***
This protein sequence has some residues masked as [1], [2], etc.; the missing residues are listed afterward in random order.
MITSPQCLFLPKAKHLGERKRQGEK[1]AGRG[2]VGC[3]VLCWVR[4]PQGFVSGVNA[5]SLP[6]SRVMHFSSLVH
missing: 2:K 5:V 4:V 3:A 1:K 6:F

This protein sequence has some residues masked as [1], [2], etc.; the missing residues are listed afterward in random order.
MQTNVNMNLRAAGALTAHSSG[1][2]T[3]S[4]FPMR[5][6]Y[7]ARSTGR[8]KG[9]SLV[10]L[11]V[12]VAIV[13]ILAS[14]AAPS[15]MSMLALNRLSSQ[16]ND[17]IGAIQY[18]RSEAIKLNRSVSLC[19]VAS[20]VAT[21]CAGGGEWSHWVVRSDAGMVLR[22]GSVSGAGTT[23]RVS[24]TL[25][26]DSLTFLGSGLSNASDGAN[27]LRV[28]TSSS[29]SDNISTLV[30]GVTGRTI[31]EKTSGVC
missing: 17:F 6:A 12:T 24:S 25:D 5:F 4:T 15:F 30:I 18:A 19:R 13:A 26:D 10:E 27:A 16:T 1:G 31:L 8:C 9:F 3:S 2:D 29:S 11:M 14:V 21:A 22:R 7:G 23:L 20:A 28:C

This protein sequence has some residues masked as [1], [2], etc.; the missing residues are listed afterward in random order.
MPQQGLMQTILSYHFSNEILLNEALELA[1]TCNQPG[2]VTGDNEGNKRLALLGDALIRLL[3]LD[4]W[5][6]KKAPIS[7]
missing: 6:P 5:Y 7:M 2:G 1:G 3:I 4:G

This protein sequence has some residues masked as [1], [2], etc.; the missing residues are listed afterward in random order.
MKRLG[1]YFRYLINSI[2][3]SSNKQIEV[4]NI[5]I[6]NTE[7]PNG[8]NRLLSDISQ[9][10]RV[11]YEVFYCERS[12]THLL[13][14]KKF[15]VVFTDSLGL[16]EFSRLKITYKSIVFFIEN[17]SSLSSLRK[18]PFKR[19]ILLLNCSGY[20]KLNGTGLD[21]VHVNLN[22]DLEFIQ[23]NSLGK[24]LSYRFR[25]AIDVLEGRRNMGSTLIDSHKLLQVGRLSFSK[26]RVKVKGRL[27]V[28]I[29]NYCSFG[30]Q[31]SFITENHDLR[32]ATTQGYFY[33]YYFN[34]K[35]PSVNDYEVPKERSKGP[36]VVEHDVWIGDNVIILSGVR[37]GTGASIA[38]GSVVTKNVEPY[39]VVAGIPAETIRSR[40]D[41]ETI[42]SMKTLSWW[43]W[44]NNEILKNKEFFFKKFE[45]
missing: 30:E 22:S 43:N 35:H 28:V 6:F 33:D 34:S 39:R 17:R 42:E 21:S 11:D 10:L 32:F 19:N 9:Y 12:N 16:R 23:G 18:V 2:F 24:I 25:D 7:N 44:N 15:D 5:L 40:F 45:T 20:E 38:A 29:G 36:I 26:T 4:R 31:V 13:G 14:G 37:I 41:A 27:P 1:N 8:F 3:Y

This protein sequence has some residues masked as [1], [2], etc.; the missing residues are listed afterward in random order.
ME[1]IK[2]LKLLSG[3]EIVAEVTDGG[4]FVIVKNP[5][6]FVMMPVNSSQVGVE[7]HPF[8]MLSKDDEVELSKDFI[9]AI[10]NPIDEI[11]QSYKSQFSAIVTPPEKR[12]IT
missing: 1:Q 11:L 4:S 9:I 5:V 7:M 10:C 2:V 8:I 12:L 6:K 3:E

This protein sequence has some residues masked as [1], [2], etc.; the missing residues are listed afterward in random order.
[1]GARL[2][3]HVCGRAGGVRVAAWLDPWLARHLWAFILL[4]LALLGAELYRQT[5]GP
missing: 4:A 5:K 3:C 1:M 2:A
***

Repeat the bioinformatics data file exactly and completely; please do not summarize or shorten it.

This protein sequence has some residues masked as [1], [2], etc.; the missing residues are listed afterward in random order.
MITSPQCLFLPKAKHLGERKRQGEK[1]AGRG[2]VGC[3]VLCWVR[4]PQGFVSGVNA[5]SLP[6]SRVMHFSSLVH
missing: 2:K 5:V 4:V 3:A 1:K 6:F

This protein sequence has some residues masked as [1], [2], etc.; the missing residues are listed afterward in random order.
MQTNVNMNLRAAGALTAHSSG[1][2]T[3]S[4]FPMR[5][6]Y[7]ARSTGR[8]KG[9]SLV[10]L[11]V[12]VAIV[13]ILAS[14]AAPS[15]MSMLALNRLSSQ[16]ND[17]IGAIQY[18]RSEAIKLNRSVSLC[19]VAS[20]VAT[21]CAGGGEWSHWVVRSDAGMVLR[22]GSVSGAGTT[23]RVS[24]TL[25][26]DSLTFLGSGLSNASDGAN[27]LRV[28]TSSS[29]SDNISTLV[30]GVTGRTI[31]EKTSGVC
missing: 17:F 6:A 12:T 24:S 25:D 5:F 4:T 15:F 30:I 18:A 19:R 13:A 26:D 10:E 27:A 16:T 1:G 31:L 8:C 9:F 3:S 2:D 29:S 11:M 14:V 21:A 22:R 7:G 23:L 20:A 28:C

This protein sequence has some residues masked as [1], [2], etc.; the missing residues are listed afterward in random order.
MPQQGLMQTILSYHFSNEILLNEALELA[1]TCNQPG[2]VTGDNEGNKRLALLGDALIRLL[3]LD[4]W[5][6]KKAPIS[7]
missing: 6:P 5:Y 7:M 2:G 1:G 3:I 4:G

This protein sequence has some residues masked as [1], [2], etc.; the missing residues are listed afterward in random order.
MKRLG[1]YFRYLINSI[2][3]SSNKQIEV[4]NI[5]I[6]NTE[7]PNG[8]NRLLSDISQ[9][10]RV[11]YEVFYCERS[12]THLL[13][14]KKF[15]VVFTDSLGL[16]EFSRLKITYKSIVFFIEN[17]SSLSSLRK[18]PFKR[19]ILLLNCSGY[20]KLNGTGLD[21]VHVNLN[22]DLEFIQ[23]NSLGK[24]LSYRFR[25]AIDVLEGRRNMGSTLIDSHKLLQVGRLSFSK[26]RVKVKGRL[27]V[28]I[29]NYCSFG[30]Q[31]SFITENHDLR[32]ATTQGYFY[33]YYFN[34]K[35]PSVNDYEVPKERSKGP[36]VVEHDVWIGDNVIILSGVR[37]GTGASIA[38]GSVVTKNVEPY[39]VVAGIPAETIRSR[40]D[41]ETI[42]SMKTLSWW[43]W[44]NNEILKNKEFFFKKFE[45]
missing: 30:E 22:S 43:N 35:H 28:V 6:F 33:D 34:S 39:R 17:R 42:E 21:S 11:D 10:L 32:F 19:N 9:Y 12:N 16:R 23:G 18:V 2:F 24:I 25:D 7:N 44:N 15:D 5:L 40:F 45:T 20:E 38:A 29:G 36:I 26:T 4:R 31:V 13:G 14:G 37:I 41:A 27:P 1:N 8:F 3:Y

This protein sequence has some residues masked as [1], [2], etc.; the missing residues are listed afterward in random order.
ME[1]IK[2]LKLLSG[3]EIVAEVTDGG[4]FVIVKNP[5][6]FVMMPVNSSQVGVE[7]HPF[8]MLSKDDEVELSKDFI[9]AI[10]NPIDEI[11]QSYKSQFSAIVTPPEKR[12]IT
missing: 1:Q 11:L 4:S 9:I 5:V 7:M 10:C 2:V 8:I 12:L 6:K 3:E

This protein sequence has some residues masked as [1], [2], etc.; the missing residues are listed afterward in random order.
[1]GARL[2][3]HVCGRAGGVRVAAWLDPWLARHLWAFILL[4]LALLGAELYRQT[5]GP
missing: 4:A 5:K 3:C 1:M 2:A